Publicado

2017-01-01

Nest and chicks of Pseudoscops clamator (Aves: Stringidae) In the highland plateau of the sabana de Bogotá, Colombia

Nido y polluelos de Pseudoscops clamator (Aves: Strigidae) en el altiplano de la sabana de Bogotá, Colombia

Palabras clave:

Andes, Neotropics, nesting biology, nocturnal raptors, owls, Strigiformes. (en)
Andes, anidación, búho, Neotrópico, rapaces nocturnas, reproducción, Strigiformes.. (es)

Autores/as

  • Jeisson Riaño Universidad de los Andes
  • María Fernanda Paqui Universidad de Los Llanos
  • Sergio Córdoba-Córdoba Instituto de Investigación de Recursos Biológicos Alexander von Humboldt
  • Francisco Sánchez Universidad de Los Llanos

The Striped Owl (Pseudoscops clamator) has a wide geographic distribution despite that there is scarce information on its reproductive biology. In this study, we present the first published nesting records of P. clamator for Colombia. We provide data on its nesting habits and reproductive biology from observations between April and May 2013 of a nest found in a plantation of Eucalyptus globulus in Cajicá, Cundinamarca, Colombia. The ground nest is similar to those described from Argentina, Brazil, and Suriname; with a clutch of two where only one chick survived and left the nest after 25-30 days. We found in the owl diet, Brazilian guinea pig (Cavia aperea) and Eared Dove (Zenaida auriculata). Little is known about other species predated by the Striped Owl or whether this species has more than one reproductive cycle in the Bogotá highland plateau. Future studies should further examine these aspects to assess the possibilities for expansion of P. clamator in the Bogotá highland plateau.

El búho rayado (Pseudoscops clamator) tiene amplia distribución geográfica, y a pesar de ello la información sobre su biología reproductiva es dispersa. En este estudio presentamos el primer registro de nido de P. clamator para Colombia. Brindamos datos sobre su anidación y reproducción, basados en observaciones de un nido encontrado en una plantación de Eucalyptus globulus entre abril y mayo de 2013 en Cajicá, Cundinamarca, Colombia. El nido encontrado sobre el suelo es similar a otros previamente descritos en Argentina, Brasil y Surinam, con una nidada de dos individuos, donde sólo sobrevivió un polluelo que dejó el nido luego de 25 a 30 días de nacido. Encontramos en la dieta del búho, curíes (Cavia aperea) y paloma sabanera (Zenaida auriculaya). Poco se conoce sobre otras especies que son depredadas por el búho rayado o si esta especie presenta más de un ciclo reproductivo al año en la Sabana de Bogotá. Estos aspectos deben ser examinados en futuros estudios para evaluar las posibilidades de expansión de P. clamator en la Sabana de Bogotá.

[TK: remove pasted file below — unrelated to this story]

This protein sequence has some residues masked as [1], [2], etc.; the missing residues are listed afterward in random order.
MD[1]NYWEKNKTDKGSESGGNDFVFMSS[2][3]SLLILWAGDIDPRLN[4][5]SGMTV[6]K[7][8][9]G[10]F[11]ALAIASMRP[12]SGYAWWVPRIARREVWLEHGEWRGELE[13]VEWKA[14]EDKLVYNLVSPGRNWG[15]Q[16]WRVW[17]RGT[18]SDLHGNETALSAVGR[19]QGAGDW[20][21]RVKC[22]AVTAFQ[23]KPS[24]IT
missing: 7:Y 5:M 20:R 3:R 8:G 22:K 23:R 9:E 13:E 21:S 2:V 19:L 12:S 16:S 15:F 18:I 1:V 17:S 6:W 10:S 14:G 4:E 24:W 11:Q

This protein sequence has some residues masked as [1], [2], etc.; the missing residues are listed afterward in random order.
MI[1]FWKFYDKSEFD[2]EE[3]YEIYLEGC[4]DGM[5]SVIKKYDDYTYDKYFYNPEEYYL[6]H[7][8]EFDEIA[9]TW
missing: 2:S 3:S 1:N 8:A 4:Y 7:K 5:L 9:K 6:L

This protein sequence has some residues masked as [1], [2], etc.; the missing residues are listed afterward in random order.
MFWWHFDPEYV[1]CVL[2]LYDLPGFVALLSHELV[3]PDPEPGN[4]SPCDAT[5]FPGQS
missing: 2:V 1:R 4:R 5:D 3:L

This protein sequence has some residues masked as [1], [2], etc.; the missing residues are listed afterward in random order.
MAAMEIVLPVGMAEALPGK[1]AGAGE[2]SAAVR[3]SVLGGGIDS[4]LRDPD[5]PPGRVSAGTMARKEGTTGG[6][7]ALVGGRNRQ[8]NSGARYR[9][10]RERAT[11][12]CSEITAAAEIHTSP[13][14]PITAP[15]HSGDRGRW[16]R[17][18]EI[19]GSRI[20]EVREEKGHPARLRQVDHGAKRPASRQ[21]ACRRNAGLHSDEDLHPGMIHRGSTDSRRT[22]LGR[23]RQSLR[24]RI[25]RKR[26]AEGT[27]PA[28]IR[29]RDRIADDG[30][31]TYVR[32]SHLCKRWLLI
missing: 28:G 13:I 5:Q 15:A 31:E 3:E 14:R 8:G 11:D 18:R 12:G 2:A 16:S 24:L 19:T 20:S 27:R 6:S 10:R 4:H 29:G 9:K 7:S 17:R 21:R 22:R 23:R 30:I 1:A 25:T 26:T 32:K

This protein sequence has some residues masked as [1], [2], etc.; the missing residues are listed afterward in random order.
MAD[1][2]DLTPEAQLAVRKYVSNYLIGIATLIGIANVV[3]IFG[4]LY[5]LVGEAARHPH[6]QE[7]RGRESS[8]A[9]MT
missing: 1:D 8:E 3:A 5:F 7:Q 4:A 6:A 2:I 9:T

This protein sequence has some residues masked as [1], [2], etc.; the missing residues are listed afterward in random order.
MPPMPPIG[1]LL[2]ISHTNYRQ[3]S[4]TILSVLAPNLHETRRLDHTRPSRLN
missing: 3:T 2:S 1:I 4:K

DOI: https://doi.org/10.15446/abc.v22n1.54380

NEST AND CHICKS OF Pseudoscops clamator (AVES: STRIGIDAE) IN THE HIGHLAND PLATEAU OF THE SABANA DE BOGOTÁ, COLOMBIA

Nido y polluelos de Pseudoscops clamator (AVES: STRIGIDAE) en el altiplano de la sabana de Bogotá, Colombia

Jeisson RIAÑO1, María Fernanda PAQUI2, Sergio CÓRDOBA-CÓRDOBA3, Francisco SÁNCHEZ2.

1 Departamento de Historia, Facultad de Ciencias Sociales, Universidad de los Andes. Carrera 1 No. 18A-10/12–Edificio Franco, Piso 4, Bogotá, Colombia.
2 Programa de Biología, Edificio Facultad de Ciencias Básicas e Ingeniería, Universidad de Los Llanos, Villavicencio, Km 12 vía Puerto López, Colombia.
3 Instituto de Investigación de Recursos Biológicos Alexander von Humboldt. Calle 28A No. 15-09 Bogotá, Colombia.

For correspondence. j.rianoq@gmail.com

Received: 27th November 2015, Returned for revision: 5th May 2016, Accepted: 3rd October 2016.

Associate Editor: Enrique Arbeláez-Cortés.